The earthquake and fire that devastated San Francisco on April 18, 1906, was one of the most significant natural disasters in the United States, as well as in the history of insurance. It produced insured losses of $235 million at the time, equivalent to $6.3 billion in today’s dollars. In 1906, just as today, shake damage from earthquakes was excluded from standard property insurance policies. Damage from the fire which followed the earthquake was covered and constituted the vast majority of insured losses.
In the 100 years since the earthquake, San Francisco has grown and prospered. But the threat of a similar disaster remains. What if it were to happen again? Estimates of insured losses range from $30 billion up to $105 billion.
According to the USGS Earthquake Hazards Program estimates, 1906-type earthquakes occur at intervals of about 200 years. Thus, it is unlikely (a 2 percent chance) that a quake of the same magnitude (estimated at 7.7 to 8.3) would happen in the next 30 years. However, scientists predict that there is a 60 percent chance that a strong, magnitude 6.7 or higher, the quake will hit the area within the next 30 years
Though commonly known as the San Francisco earthquake, the impact of the 1906 quake in fact stretched from southern Oregon to south of Los Angeles and inland as far as central Nevada; however, with the ensuing fires in the city, the majority of the fatalities occurred in San Francisco proper. Current estimates put the total death toll at over 3,000, well over the traditionally cited figure of 700-800.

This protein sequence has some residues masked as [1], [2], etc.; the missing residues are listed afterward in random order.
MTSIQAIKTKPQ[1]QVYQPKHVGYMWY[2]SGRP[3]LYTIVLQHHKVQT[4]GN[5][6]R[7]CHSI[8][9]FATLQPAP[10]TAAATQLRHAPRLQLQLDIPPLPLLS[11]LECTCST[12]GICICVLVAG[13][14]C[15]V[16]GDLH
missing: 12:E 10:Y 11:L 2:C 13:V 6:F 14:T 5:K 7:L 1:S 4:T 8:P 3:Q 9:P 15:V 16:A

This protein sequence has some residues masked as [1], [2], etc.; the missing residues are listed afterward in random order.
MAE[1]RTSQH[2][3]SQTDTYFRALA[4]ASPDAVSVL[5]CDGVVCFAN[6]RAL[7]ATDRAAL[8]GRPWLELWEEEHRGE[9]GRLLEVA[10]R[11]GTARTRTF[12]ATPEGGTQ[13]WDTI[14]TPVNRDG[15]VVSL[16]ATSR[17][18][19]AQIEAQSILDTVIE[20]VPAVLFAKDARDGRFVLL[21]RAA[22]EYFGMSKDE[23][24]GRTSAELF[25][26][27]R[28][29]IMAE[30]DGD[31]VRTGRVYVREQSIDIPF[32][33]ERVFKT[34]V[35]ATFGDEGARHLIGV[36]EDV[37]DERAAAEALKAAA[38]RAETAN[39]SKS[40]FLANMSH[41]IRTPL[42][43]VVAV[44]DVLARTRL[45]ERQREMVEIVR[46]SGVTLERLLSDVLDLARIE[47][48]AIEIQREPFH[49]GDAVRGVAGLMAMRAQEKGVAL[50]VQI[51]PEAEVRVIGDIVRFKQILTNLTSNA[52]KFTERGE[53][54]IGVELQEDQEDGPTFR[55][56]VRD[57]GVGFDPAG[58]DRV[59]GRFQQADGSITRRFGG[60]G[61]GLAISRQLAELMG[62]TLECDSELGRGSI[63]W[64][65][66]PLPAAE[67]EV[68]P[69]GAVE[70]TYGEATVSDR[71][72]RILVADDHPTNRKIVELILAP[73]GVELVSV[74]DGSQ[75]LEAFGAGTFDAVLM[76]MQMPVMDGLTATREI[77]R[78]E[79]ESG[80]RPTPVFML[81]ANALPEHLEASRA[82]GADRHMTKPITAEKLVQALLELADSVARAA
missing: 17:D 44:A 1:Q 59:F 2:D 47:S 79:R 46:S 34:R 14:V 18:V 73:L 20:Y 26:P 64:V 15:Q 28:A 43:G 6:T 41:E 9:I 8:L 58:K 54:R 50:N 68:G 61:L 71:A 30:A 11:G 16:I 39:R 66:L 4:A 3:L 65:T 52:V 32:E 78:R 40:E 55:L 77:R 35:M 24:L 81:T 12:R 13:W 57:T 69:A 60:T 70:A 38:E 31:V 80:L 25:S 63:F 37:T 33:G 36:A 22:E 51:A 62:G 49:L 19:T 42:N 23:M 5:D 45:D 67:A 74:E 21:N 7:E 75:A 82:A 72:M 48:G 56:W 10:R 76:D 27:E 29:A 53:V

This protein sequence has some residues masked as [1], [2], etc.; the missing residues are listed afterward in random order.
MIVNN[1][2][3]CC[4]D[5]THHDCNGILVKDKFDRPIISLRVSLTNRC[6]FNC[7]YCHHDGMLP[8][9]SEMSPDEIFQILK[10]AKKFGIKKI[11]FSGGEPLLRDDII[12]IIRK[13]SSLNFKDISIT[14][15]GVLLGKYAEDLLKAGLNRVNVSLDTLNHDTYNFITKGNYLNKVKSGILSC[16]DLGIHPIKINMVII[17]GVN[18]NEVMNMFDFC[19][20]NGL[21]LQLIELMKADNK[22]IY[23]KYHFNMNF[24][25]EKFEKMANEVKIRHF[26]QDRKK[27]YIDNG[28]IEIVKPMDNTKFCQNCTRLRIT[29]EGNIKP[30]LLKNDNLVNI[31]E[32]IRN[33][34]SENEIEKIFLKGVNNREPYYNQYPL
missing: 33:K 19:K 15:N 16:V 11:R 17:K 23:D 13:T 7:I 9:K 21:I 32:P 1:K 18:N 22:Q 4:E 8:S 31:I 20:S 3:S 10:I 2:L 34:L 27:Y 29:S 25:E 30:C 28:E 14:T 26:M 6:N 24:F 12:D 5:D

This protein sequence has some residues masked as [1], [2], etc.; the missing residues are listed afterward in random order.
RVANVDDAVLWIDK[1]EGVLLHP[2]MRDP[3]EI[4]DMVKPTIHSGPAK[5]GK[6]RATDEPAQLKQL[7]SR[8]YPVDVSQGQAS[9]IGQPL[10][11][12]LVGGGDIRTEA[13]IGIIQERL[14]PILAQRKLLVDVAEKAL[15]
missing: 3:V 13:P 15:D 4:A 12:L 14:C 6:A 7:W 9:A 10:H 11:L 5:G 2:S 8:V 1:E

In spite of the inevitability of a severe earthquake, few Californians (about 13 percent) buy earthquake insurance. Even fewer people living in earthquake zones in different parts of the country purchase earthquake insurance.
- Of the $235 million in insured losses, only about $180 million was paid out in claims as many financially-strapped insurers could pay only a share of the actual losses.
- Insurers settled approximately 100,000 claims.
- At least 12 American insurers went bankrupt as well as one Austrian and one German company.
- The amount paid in claims was roughly 100 times the amount paid for fire insurance polices that year.
- The earthquake losses effectively wiped out the industry profit earned over the preceding 47 years.
- The losses occurred despite the fact that earthquake exclusions were already standard in 1906.
- Of the buildings destroyed, only 2 percent were from the quake, while the remaining 98 percent were destroyed by fire.
- Dynamite was used to level buildings in the path of the fire in an attempt to create a fire break. This resulted in new fires and is believed to have caused more damage than it prevented. Dynamited buildings were covered under property policies.